With the advent of 2015, there's hope the Obama administration will follow through on its ambitious trade agenda. Leaders on both sides of the Atlantic agree a more open trade partnership makes sense.
There are many exciting things planned for 2015 at Ellinwood School/Community Library. The Smithsonian Exhibit, "Hometown Teams" will begin January 30th with a Chamber Coffee. Be watching for the various activities scheduled with this event.
Elizabeth Warren continues to bedazzle people precisely because she's not running for president. If she were to actually run for president, her power to bedazzle would diminish in a flash. To quote the sage Bob Dylan, "What looks large from a distance, close up ain't never that big."
A forester once told me that you know a drought is severe if you see Red Cedar trees dying. All around the county, you can see Cedars in tree rows and windbreaks dead and brown. If you are looking to replace your tree row, The Kansas Forest Service offers low-cost tree and shrub seedlings for use in conservation plantings. Plants are one to two years old and sizes vary from 5 to 18 inches, depending on species. Orders are accepted from now through the first full week in May each year, but order early to insure receiving the items you ...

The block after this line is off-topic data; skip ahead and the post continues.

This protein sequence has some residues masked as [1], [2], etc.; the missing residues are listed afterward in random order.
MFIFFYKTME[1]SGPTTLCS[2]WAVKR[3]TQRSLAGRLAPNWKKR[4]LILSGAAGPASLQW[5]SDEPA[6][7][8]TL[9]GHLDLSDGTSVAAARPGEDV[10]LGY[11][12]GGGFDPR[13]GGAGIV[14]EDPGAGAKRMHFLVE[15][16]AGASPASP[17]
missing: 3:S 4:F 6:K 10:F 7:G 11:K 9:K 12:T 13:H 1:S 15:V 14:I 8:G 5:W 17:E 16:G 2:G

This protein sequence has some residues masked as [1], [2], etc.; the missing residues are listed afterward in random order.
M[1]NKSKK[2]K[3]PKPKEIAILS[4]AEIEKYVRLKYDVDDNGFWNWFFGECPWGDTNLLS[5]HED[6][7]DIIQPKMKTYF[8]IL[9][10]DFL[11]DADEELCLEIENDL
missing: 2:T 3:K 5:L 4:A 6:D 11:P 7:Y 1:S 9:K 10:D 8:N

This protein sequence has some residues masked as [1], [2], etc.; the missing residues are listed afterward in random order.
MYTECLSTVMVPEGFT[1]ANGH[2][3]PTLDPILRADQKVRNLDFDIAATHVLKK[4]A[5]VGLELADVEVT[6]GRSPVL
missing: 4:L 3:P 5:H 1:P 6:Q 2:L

Last week's column briefly discussed some of the reasons for the large changes in agriculture over the last century. Drivers for change included two World Wars, the Great Depression, economic conditions after WWII, and the Federal Government. One reader pointed out that the column almost painted war as a good thing for agriculture. That wasn't the intent. The fact is the driver for change and the development of new techniques and technologies is typically an event or events forcing and accelerating change. Now, how did events change farming over the last century.
USD 428 Board of Education will hold a special meeting at 5:30 p.m., on Monday at the District Education Center.
Many authors have documented the rise and fall of civilizations throughout time. Reasons for this rollercoaster effect are numerous-from human-influenced changes such as conquest, culture or religion, to events that occur in the natural environment including changes in climate or the presence of natural resources, such as soil.